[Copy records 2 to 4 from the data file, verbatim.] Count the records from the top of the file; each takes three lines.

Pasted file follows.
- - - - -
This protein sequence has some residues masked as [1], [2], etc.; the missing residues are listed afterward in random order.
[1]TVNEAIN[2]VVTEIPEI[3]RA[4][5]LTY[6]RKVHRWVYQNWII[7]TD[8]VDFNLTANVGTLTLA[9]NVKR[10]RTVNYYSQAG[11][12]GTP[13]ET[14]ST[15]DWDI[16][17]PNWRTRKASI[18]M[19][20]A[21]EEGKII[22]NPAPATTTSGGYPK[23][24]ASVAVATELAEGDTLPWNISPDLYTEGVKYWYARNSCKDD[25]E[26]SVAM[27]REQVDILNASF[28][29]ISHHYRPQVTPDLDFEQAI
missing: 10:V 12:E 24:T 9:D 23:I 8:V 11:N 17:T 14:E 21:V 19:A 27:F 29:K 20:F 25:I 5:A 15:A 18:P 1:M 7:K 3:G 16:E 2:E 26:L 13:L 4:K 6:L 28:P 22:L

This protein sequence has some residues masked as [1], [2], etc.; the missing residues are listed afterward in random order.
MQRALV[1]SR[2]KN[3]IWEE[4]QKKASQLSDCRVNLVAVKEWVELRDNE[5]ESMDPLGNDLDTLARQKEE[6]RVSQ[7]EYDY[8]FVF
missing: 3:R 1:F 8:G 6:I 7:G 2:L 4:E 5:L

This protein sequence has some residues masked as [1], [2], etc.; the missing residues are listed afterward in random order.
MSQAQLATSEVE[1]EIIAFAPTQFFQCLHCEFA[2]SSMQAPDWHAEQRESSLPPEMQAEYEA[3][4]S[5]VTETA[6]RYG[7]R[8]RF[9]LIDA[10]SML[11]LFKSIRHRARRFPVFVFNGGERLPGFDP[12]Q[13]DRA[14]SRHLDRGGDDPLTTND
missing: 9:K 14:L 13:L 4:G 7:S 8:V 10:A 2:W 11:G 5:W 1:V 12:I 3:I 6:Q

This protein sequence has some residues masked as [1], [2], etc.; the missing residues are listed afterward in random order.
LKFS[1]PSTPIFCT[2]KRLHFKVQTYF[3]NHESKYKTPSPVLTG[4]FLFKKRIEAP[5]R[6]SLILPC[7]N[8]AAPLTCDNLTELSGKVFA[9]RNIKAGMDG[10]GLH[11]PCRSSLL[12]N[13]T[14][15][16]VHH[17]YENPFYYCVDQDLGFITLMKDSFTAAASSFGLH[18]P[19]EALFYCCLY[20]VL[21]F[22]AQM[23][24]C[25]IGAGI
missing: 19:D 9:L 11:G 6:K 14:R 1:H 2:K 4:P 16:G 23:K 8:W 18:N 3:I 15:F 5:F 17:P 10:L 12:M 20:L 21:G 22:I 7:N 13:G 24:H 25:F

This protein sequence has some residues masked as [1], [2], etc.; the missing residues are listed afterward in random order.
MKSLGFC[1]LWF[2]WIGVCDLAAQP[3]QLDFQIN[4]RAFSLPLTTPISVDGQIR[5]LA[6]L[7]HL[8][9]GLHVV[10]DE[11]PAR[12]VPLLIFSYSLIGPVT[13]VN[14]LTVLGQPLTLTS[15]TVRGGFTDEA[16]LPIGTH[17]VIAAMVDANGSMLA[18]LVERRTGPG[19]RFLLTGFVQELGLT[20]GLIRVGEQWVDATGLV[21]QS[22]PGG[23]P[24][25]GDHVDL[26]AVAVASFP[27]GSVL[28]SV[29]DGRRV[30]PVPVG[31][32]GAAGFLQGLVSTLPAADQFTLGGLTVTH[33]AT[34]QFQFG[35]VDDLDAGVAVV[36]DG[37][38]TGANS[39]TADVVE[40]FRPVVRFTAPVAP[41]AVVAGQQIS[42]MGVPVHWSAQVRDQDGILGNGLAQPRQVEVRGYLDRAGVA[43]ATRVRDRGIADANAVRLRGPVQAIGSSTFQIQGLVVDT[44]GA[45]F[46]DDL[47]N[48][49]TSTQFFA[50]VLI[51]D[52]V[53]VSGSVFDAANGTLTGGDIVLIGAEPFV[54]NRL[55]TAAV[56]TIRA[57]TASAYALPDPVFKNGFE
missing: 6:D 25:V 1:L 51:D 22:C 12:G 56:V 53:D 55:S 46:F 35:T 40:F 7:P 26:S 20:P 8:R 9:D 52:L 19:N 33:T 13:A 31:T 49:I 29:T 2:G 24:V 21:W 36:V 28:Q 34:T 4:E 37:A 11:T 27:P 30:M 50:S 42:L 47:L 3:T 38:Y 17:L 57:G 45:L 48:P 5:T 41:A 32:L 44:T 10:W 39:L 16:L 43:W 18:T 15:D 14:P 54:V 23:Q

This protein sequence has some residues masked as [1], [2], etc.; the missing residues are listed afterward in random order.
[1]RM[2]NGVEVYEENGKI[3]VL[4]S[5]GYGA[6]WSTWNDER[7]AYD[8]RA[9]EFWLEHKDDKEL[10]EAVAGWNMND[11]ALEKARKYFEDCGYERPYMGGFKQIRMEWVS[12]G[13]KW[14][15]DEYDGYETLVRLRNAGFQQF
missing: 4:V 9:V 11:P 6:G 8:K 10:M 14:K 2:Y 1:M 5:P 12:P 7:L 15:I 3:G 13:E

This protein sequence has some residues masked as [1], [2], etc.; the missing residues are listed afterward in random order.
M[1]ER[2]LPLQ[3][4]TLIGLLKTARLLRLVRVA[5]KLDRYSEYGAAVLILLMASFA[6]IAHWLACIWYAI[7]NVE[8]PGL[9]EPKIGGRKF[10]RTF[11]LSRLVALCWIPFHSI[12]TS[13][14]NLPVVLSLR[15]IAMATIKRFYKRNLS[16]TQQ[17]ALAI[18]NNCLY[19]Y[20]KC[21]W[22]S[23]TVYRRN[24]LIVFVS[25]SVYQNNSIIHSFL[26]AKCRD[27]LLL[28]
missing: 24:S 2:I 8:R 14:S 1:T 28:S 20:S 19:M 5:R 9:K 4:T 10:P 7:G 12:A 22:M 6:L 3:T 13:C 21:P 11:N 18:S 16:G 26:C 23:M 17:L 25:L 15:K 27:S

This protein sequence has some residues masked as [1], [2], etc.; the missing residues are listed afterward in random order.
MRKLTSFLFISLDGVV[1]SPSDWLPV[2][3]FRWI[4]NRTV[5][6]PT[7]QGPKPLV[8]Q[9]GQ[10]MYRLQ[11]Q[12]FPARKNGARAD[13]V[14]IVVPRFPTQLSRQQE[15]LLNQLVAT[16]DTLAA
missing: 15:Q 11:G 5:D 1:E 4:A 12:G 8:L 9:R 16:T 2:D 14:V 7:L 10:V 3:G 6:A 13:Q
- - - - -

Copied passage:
This protein sequence has some residues masked as [1], [2], etc.; the missing residues are listed afterward in random order.
MQRALV[1]SR[2]KN[3]IWEE[4]QKKASQLSDCRVNLVAVKEWVELRDNE[5]ESMDPLGNDLDTLARQKEE[6]RVSQ[7]EYDY[8]FVF
missing: 3:R 1:F 8:G 6:I 7:G 2:L 4:E 5:L

This protein sequence has some residues masked as [1], [2], etc.; the missing residues are listed afterward in random order.
MSQAQLATSEVE[1]EIIAFAPTQFFQCLHCEFA[2]SSMQAPDWHAEQRESSLPPEMQAEYEA[3][4]S[5]VTETA[6]RYG[7]R[8]RF[9]LIDA[10]SML[11]LFKSIRHRARRFPVFVFNGGERLPGFDP[12]Q[13]DRA[14]SRHLDRGGDDPLTTND
missing: 9:K 14:L 13:L 4:G 7:S 8:V 10:A 2:W 11:G 5:W 1:V 12:I 3:I 6:Q

This protein sequence has some residues masked as [1], [2], etc.; the missing residues are listed afterward in random order.
LKFS[1]PSTPIFCT[2]KRLHFKVQTYF[3]NHESKYKTPSPVLTG[4]FLFKKRIEAP[5]R[6]SLILPC[7]N[8]AAPLTCDNLTELSGKVFA[9]RNIKAGMDG[10]GLH[11]PCRSSLL[12]N[13]T[14][15][16]VHH[17]YENPFYYCVDQDLGFITLMKDSFTAAASSFGLH[18]P[19]EALFYCCLY[20]VL[21]F[22]AQM[23][24]C[25]IGAGI
missing: 19:D 9:L 11:G 6:K 14:R 1:H 2:K 4:P 16:G 23:K 8:W 18:N 3:I 15:F 5:F 17:P 10:L 12:M 20:L 21:G 22:I 7:N 13:G 24:H 25:F